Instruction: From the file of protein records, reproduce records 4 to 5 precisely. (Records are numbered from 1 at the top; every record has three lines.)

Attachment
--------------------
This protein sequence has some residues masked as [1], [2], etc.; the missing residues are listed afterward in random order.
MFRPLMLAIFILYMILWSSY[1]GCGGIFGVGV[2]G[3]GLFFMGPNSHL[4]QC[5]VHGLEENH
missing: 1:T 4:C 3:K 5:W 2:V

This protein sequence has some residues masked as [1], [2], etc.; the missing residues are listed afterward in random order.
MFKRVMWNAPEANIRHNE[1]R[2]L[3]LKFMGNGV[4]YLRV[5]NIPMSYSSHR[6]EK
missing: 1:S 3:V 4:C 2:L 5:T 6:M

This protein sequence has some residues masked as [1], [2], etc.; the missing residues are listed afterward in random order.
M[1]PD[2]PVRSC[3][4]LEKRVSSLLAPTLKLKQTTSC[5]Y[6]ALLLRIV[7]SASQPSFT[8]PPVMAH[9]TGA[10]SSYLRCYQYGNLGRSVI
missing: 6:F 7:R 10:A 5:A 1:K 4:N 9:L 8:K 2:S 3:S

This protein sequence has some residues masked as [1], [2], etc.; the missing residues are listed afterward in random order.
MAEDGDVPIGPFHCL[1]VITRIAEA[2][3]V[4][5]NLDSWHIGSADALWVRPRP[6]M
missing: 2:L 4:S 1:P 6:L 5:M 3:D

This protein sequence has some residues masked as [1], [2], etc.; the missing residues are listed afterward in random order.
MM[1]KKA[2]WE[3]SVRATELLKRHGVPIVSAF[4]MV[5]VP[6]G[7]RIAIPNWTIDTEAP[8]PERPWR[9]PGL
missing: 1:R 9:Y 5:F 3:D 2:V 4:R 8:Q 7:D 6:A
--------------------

This protein sequence has some residues masked as [1], [2], etc.; the missing residues are listed afterward in random order.
MAEDGDVPIGPFHCL[1]VITRIAEA[2][3]V[4][5]NLDSWHIGSADALWVRPRP[6]M
missing: 2:L 4:S 1:P 6:L 5:M 3:D

This protein sequence has some residues masked as [1], [2], etc.; the missing residues are listed afterward in random order.
MM[1]KKA[2]WE[3]SVRATELLKRHGVPIVSAF[4]MV[5]VP[6]G[7]RIAIPNWTIDTEAP[8]PERPWR[9]PGL
missing: 1:R 9:Y 5:F 3:D 2:V 4:R 8:Q 7:D 6:A